The Endless Innovations In Japanese Postwar Art
Alexandra Munroe writes about Japanese avant-garde art of the past 50 years: "Beneath the veneer of appropriation [it] has deeply resisted the blind assimilation of Western culture."
Her words touch on a paradox. The different movements of avant-garde art in Japan often seem to parallel similar developments elsewhere; and the outside art world has inconsiderately concluded that Japan's avant-garde was merely another example of the Japanese ability to "appropriate;" in this case to appropriate "modern art."
Yet, according to Ms. Munroe - and the Japanese artists themselves - the Japanese attitude toward the West's modern art has been far from uncritical, tame, or imitative. In some cases it pre-dated, with exuberant originality, ideas that the West believes first arose in the West.
After World War II, the West's "invasion" of Japan's cultural identity must have seemed overwhelming. Not dissimilar kinds of cultural invasion have occurred in other countries, of course, by means of modern communications and technologies, or after the collapse of tyrannies. But art can often be the exception to the rule. Avant-garde artists anywhere are a deliberate counter-culture within their own country. And in Japan, their reactions to the imposed Western "freedoms," were not, then, typical, and certainly not a return to mere tradition.
The Japanese artists, in fact, took eagerly to the notion of individualism and arrived at the conclusion that what is sauce for the goose is sauce for the gander: If "individualism" means being yourself, it can include a deep-seated sense of local or national identity.
Munroe is the principal author of "Japanese Art After 1945: Scream Against the Sky," the hefty book coinciding with a major exhibition of postwar Japanese art (from which the images here are borrowed). This show, first seen in Japan, is now at the San Francisco Museum of Modern Art (until Aug. 27), the last of the three venues of its American tour. Munroe's book offers remarkable insight into a subject that has been too carelessly sidelined by prejudice in the art world outside Japan.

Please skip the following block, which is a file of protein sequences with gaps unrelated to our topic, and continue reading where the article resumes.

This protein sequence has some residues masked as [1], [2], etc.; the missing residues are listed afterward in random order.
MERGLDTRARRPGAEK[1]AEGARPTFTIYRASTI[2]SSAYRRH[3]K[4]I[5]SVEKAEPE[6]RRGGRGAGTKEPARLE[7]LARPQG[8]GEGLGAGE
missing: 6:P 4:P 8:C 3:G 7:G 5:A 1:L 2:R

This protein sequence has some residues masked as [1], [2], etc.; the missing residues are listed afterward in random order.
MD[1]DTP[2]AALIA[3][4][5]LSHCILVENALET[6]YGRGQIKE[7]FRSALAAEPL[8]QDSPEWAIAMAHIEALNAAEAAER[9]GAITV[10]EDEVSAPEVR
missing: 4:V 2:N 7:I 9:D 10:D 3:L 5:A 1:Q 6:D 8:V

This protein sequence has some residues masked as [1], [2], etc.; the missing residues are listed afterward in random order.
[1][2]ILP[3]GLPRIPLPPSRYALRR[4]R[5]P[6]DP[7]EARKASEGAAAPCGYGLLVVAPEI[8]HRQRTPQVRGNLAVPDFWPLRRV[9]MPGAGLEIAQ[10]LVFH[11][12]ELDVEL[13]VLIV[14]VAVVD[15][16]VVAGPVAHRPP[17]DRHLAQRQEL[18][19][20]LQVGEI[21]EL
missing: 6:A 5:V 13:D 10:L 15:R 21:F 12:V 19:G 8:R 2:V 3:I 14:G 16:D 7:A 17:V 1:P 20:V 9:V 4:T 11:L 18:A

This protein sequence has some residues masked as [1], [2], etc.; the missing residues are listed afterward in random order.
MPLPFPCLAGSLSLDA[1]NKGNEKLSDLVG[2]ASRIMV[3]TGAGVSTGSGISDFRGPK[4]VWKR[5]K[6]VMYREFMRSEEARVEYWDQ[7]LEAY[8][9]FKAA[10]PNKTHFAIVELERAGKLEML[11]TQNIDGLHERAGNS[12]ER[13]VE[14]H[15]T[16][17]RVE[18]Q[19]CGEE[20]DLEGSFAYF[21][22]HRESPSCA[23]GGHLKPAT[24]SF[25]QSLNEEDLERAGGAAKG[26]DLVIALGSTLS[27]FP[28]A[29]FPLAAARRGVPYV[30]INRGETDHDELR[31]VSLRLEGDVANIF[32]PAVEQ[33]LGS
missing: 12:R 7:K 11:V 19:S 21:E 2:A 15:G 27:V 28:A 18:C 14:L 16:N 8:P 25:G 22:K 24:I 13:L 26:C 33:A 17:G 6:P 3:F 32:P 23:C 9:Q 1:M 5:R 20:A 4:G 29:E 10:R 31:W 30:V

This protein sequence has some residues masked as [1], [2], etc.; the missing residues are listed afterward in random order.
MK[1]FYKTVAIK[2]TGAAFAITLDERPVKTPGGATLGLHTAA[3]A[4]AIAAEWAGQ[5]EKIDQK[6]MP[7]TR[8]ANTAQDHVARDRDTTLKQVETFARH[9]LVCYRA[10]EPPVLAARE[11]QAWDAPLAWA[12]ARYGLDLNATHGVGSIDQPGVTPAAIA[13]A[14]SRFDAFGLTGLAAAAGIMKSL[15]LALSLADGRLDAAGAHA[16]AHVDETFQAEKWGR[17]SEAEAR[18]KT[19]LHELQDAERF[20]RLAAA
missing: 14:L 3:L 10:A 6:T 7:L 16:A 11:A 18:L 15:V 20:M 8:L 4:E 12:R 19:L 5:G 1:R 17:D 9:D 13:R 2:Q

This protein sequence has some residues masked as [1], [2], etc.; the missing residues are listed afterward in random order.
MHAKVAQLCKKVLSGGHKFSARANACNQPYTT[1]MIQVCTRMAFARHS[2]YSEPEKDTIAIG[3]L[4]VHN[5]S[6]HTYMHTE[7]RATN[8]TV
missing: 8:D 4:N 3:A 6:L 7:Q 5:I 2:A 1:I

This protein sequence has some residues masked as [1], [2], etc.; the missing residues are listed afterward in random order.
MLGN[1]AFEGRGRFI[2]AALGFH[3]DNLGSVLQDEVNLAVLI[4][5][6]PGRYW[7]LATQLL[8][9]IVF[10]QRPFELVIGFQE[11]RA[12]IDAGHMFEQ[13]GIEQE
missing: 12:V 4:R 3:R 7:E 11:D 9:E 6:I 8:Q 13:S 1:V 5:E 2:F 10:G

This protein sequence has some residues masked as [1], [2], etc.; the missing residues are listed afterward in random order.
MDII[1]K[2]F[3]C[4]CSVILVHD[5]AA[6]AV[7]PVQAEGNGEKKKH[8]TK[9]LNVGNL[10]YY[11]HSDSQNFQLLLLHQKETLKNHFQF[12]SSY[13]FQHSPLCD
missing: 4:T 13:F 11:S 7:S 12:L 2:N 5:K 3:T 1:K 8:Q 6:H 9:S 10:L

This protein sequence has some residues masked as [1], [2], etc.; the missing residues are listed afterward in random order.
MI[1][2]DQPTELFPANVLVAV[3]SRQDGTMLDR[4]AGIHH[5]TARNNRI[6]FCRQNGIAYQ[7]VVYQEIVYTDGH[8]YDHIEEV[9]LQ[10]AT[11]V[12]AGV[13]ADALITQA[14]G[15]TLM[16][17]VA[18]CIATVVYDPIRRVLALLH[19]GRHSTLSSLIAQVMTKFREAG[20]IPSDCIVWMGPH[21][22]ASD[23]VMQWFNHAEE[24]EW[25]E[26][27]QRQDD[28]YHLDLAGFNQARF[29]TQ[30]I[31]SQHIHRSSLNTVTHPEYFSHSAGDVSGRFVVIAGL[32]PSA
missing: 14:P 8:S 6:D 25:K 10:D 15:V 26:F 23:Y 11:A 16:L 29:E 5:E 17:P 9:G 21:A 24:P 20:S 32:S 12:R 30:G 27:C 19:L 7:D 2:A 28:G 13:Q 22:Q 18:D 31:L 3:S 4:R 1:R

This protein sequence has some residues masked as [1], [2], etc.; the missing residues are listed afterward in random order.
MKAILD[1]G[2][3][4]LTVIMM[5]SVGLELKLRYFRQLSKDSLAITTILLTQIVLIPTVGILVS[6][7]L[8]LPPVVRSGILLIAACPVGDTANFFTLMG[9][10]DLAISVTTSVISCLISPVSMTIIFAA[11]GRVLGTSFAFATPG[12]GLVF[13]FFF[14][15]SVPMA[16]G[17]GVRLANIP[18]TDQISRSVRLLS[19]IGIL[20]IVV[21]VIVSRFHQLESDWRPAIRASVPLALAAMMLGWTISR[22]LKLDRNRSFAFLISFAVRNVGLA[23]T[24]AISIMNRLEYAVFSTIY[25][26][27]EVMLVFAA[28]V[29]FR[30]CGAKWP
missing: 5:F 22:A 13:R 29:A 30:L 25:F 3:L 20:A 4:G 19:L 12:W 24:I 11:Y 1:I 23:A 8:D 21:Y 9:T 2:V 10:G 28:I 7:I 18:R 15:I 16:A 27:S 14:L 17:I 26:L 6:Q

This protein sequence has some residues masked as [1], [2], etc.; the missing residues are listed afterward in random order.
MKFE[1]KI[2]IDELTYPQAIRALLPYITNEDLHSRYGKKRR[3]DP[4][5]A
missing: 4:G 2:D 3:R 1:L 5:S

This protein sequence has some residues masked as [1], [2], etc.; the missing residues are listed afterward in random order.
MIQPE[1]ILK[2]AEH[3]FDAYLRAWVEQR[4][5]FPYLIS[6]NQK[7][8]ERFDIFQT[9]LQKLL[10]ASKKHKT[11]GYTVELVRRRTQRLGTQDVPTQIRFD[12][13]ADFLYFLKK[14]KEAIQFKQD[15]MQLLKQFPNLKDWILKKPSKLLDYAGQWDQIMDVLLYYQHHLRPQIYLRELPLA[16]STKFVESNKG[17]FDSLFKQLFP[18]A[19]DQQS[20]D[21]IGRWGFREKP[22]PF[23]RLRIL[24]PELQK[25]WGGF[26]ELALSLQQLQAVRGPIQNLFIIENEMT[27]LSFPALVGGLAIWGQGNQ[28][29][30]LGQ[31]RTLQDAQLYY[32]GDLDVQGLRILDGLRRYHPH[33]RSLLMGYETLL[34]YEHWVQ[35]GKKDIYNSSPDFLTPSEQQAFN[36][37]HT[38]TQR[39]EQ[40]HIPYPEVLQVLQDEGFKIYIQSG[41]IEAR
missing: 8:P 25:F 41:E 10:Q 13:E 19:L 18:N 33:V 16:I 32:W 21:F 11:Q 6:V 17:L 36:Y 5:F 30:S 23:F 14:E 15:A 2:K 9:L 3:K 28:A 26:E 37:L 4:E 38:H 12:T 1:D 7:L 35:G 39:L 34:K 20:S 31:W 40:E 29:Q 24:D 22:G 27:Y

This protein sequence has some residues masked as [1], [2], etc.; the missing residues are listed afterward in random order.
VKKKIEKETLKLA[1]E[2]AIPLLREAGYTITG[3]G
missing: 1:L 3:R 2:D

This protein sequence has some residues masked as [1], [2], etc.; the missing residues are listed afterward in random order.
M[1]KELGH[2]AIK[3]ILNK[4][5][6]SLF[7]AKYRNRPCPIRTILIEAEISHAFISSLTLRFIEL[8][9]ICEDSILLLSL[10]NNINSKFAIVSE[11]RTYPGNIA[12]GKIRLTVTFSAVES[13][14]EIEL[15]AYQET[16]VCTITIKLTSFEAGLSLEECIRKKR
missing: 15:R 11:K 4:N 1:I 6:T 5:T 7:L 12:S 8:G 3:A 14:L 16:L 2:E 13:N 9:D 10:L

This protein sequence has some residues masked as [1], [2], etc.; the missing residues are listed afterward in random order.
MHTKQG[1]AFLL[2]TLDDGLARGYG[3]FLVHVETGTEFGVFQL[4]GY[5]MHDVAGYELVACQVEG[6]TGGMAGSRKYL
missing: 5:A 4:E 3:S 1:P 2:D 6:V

This is not, however, a very obvious, straightforward story. Munroe argues that the avant-garde artists in Japan "sought ... to establish an autonomous artistic identity and cultural sensibility" that would take its inspiration from wherever - from old as well as new, from both Japanese and foreign sources.
This tome is not a quick-browse picture book. The art being discussed is immensely serious. Indeed, "lighthearted" is not a term that has much appropriateness in this context, although "outrageous" or "obsessional" - be warned - sometimes is. Instead, this is a study determined to change the art world's perceptions, and it succeeds because it is a tremendous source of information.
Tanaka Atsuko's "Electric Dress" is a striking example of work to come out of an art movement called "The Gutai Group." Based in Osaka, Gutai lasted from 1955 to 1972. It was anti-academic in spirit, expressing a sense of "relief and liberation from totalitarian bureaucracy," in Munroe's words. If Gutai had an aim it was newness - making things that apparently never existed before, using new materials in unorthodox ways. "Never imitate!" was one of its cries. It was instinctive, not intellectual, highly individualistic, apolitical. It was also against pure abstraction, and staged events and outdoor exhibitions, moving toward theater. Tanaka's exotic costume of painted light bulbs and electric cords - which the artist herself sometimes wore, fits with all these Gutai characteristics.
At the same time, it links with an underlying tendency to re-create some of the old Japanese expressions that the Gutai espousal of Western-type modernism would seem to obliterate. Calligraphy, in particular, was of considerable interest to a number of the Gutai artists. Tanaka's "dress," for all its modernity, has the color, weight, and symbolic transformation of its wearer that ancient ceremonial robes had.
A short-lived movement at the end of the 1960s was called Mono-ha ("School of Things"), and this was far more anti-Western, much more concerned with indigenous culture. Mono-ha's influence lasted longer than the movement itself did.
Unlike Gutai, it sought, writes Munroe, "to reconstruct Japanese identity from a mythical repository of cultural wisdom" - words that fit well with the atmosphere and mystique of Reiko Mochinaga Brandon's "Temple Guardian 'Ah' and 'Un.' " Made in 1987, it is a comparatively recent work suggesting a continued sympathy for Mono-ha ideas. It has the air of what Munroe calls "a ceremonial terrain."
The video image of Mount Fuji speaks for itself as a symbol of Japan both ancient and modern.